Charles Chetwynd-Talbot, 2nd Earl Talbot

25th Apr 1777 - 10th Jan 1849

Claimant or beneficiary

Biography

Awarded the compensation for Worthy Park in St John and Mickleton Pen in St Thomas-in-the-Vale Jamaica as executor and trustee of his wife's brother-in-law Sir Rose Price (q.v.) with co-trustees including his son the Hon John Chetwynd-Talbot (q.v.).

  1. Son of John 1st Earl Talbot of Hensol (1750-93) and Lady Charlotte Hill (died 1804), daughter of Wills Hill, 1st marquess of Downshire. Succeeded to the peerage on the death of his father on 19 May 1793. Married (28 August 1800) Frances Thomasine, eldest daughter of Charles Lambert [or Lambart] of Beau Parc, County Meath, Ireland. Francis died, shortly after childbirth, on 30 December 1819, aged thirty-seven.

After university Talbot joined Lord Whitworth's embassy in Russia as a voluntary attaché. Returned to England about 1800 and devoted himself to the improvement of his estates and to the promotion of agriculture in England. 1803: active in organizing a volunteer force in Staffordshire to oppose the planned invasion of England by Napoleon.

9 October 1817 appointed as Lord Lieutenant of Ireland (while Sir Robert Peel was Irish secretary, until 1818). Removed from office, December 1821. While Lord Lieutentant and subsequently he was opposed to Catholic emancipation. Later, Talbot supported Peel's policy in the 1841-46 government, being one of the first peers to vote in the Lords for the repeal of the corn laws (1846).

He died at his country seat, Ingestre Hall, Staffordshire, where he was buried.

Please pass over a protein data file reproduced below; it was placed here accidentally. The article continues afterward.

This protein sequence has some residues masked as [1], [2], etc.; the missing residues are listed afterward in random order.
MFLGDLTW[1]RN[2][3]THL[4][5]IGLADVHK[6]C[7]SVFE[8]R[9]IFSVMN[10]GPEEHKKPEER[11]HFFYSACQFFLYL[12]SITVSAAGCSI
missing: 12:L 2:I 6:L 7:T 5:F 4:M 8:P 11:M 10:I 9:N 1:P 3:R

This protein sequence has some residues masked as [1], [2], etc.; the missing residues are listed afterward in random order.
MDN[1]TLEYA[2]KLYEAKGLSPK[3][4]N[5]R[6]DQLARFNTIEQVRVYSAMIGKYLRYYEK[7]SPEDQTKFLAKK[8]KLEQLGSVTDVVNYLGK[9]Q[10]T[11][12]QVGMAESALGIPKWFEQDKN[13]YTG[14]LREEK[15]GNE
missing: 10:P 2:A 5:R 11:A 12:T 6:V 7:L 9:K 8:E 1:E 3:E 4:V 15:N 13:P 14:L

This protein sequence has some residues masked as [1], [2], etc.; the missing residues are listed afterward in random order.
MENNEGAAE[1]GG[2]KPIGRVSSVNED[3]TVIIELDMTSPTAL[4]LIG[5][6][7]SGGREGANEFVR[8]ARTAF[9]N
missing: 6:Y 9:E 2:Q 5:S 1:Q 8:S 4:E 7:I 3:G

His children with Frances included their younger daughter, Cecil Chetwynd who married the seventh marquess of Lothian and became well-known as a prominent Catholic convert. Their second son, Henry John Chetwynd-Talbot who succeeded Talbot and became the 3rd Earl. Henry (1803-1868) was a British naval officer, rising to Admiral (on the reserve list) in 1865. In 1860, after a celebrated legal case, he became the 18th Earl of Shrewsbury and the 18th Earl of Waterford. He was known as Viscount Ingestre (1826-1849), The Earl Talbot (1849-1858) and the 18th Earl of Shrewsbury and the 18th Earl of Waterford (1860-1868). As Viscount Ingestre he was Conservative MP for Hertford (1830-1831), Armagh (1831), Hertford (1832-33), Staffordshire Southern (1837-1849). His son, Charles John, Viscount Ingestre (1830-1877), became Conservative MP for Stafford (1857-1859), Staffordshire Northern (1859-1865) and Stamford (1868) until succeeding his father as the 19th Earl of Shrewsbury in 1868.

Note: Sir Rose Price (q.v.) married Elizabeth Lambart, Frances's sister.

Sources

T71/854 St John claim no. 64A (Worthy Park); T71/855 St Thomas-in-the-Vale claim no. 321A (Mickleton Pen)

  1. Burke's Peerage, Baronetage and Knightage (1970) p. 1529 for the Lambart family; E. I. Carlyle, ‘Talbot, Charles Chetwynd-, second Earl Talbot of Hensol (1777–1849)’, rev. H. C. G. Matthew, Oxford Dictionary of National Biography, Oxford University Press, 2004, online edn.; Rowan Strong, ‘Kerr, Cecil Chetwynd , marchioness of Lothian (1808–1877)’, Oxford Dictionary of National Biography online edn; obituary in The Times, 6 June 1868.

Further Information

Absentee?
British/Irish
Name in compensation records
Earl Talbot
Spouse
Frances Thomasine Lambart [sometimes, Lambert]
Children
2 daughters, 10 sons
University
Christ Church, Oxford (matriculated 1794; MA 1797)

Associated Claims (2)

£3,579 3S 2D
Awardee (Executor or executrix)
£1,081 15S 4D
Awardee (Executor or executrix)

Legacies Summary

Physical (2)

Country house
Ingestre Hall 
description →
A Jacobean red-brick mansion built in 1613 for Sir Walter Chetwynd. Damaged by fire and re-built in the early 19th century by John Nash for the 2nd Earl Talbot. In 1960 the estate was broken up and...
Garden
Alton Towers [Built] 

Political (2)

Government
 
office →
Lord Lieutenant of Ireland
1817 - 1821
Local Government
 
office →
Lord Lieutenant
1812 - 1849

Addresses (1)

Ingestre Hall, Ingestre, Staffordshire, West Midlands, England